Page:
Archive for March, 2012

Why Selling Duplexes Is Like Selling Shirts

said on March 30th, 2012 categorized under: Selling A Duplex

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minneapolis duplex salesThe other day the New York Times ran an article about retail shopping that also talked about pricing duplexes to sell.

I’m sure the journalist at the Times didn’t intend to write about real estate, but she may as well have.

The article quoted the CEO of JC Penney, Ron Johnson, who said, “The customer knows the right price. We can raise the price all we want; she’s only going to pay the right price. And why is that? Because she’s an expert.”

This consumer expertise comes from hours spent on the Internet studying and comparing prices. Thanks to their research, consumers know they can get a better deal at either another store, or by ordering the item online.

The article detailed how several retailers, including American Eagle and Urban Outfitters, are reworking their pricing strategies to adjust to web-savvy consumers.

Duplex buyers are every bit as savvy as someone looking for a new bedspread. In fact, they may be even more so, as real estate is a much bigger purchase.

I often have duplex sellers they want to go against my counsel by pricing their duplexes 10 percent or more above my recommended number.

Their thinking is they can “always come down”, or, buyers can “just make an offer”.

The trouble with this logic, however, is that a duplex buyer is educated and if a property is over-priced from the outset, they won’t even go through the front door. Because they’ve been shopping online, they know they can get a comparable property down the street for less.

And once the property’s been sitting, to consumers, it becomes like last fall’s sweaters– too expensive for what it is. At that point, the only way to sell it is at a discount.

In other words, when the duplex goes “on sale” at a price usually below what it might have brought had it been priced right from the start.

Do You Have A Duplex To Sell These Minneapolis Buyers?

said on March 28th, 2012 categorized under: Selling A Duplex

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minneapolis duplex sellers wantedWith an extreme lack of inventory of Minneapolis and St Paul duplexes for sale, I thought I’d ask whether any of you might have a duplex you’d consider selling to one of my pre-qualified buyers.

If you have something that matches one of the duplexes one of these buyers is looking for, please let me know!

Jordan – A first time home buyer/investor who would like to find a duplex, triplex or four unit building in the Uptown/Wedge area. While he’s ambitious and not opposed to work, the property needs to be in reasonable condition, make financial sense and have some charm. His preference is the Craftsman era of architecture.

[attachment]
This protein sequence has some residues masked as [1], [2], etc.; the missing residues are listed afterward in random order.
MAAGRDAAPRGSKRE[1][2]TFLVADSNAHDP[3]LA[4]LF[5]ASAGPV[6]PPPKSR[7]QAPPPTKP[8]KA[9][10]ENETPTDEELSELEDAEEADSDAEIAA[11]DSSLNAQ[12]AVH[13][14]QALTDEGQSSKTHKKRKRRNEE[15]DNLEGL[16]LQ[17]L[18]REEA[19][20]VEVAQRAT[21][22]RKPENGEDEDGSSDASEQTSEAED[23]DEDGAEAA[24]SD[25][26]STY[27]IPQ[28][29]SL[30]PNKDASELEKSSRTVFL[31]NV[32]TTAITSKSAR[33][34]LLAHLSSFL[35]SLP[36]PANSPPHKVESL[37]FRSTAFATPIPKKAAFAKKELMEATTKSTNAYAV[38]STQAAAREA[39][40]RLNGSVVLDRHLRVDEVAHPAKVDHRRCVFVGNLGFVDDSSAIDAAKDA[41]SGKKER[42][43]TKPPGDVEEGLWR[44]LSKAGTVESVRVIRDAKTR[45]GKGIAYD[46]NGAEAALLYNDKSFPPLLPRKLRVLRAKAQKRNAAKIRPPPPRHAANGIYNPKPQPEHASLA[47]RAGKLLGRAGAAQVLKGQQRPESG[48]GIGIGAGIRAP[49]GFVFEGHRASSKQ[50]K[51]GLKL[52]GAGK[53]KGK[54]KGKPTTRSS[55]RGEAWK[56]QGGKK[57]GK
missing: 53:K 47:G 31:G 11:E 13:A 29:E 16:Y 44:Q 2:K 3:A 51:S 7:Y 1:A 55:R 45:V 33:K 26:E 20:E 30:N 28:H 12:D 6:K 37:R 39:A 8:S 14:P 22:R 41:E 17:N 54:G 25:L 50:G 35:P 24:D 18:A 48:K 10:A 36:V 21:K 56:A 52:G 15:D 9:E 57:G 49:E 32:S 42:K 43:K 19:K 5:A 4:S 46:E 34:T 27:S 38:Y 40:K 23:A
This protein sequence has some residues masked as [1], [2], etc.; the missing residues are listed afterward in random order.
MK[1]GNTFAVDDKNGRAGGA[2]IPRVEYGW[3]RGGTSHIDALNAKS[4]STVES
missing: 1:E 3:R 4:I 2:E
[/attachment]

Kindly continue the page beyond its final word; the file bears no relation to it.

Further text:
Tim – Another first time home buyer/investor who would also like to find a Craftsman or mid-century duplex. He is open to doing some cosmetic work, but as he comes from a family of engineers, structural issues are out of the question. He is open to buying a duplex in a number of areas, including Northeast, Uptown, Kingfield, Prospect Park, near the University of Minnesota, St Thomas or Macalaster.

David and Linda – This couple are established home owners interested in down sizing. They intend to live in one half of the duplex, with their son and his young family living in the other. They prefer one level living or a minimum number of stairs, two or more bedrooms, an attached garage, and a duplex that’s in great shape. They would like to find a duplex in Southwest Minneapolis, Edina, St. Louis Park, Hopkins or West Bloomington.

Sally, Aaron and Mirian – Another family looking to split two sides of a duplex. They prefer something with big kitchens, two or more bedrooms, an attached garage, and in one unit, room for a home office/business. They are not opposed to updating paint or redecorating, but major repair projects make them uncomfortable. They are looking in Bloomington, Richfield, Hopkins, St Louis Park or Robbinsdale.

Joe – This buyer recently had a job transfer from Detroit, and has fallen in love with the Twin Cities. He is looking to owner occupy a duplex, triplex or fourplex in either Minneapolis or suburbs west. (His employer is located in Minnetonka.) As his career in the financial sector demands a great deal of his time, he is looking for a property in good repair that also makes financial sense.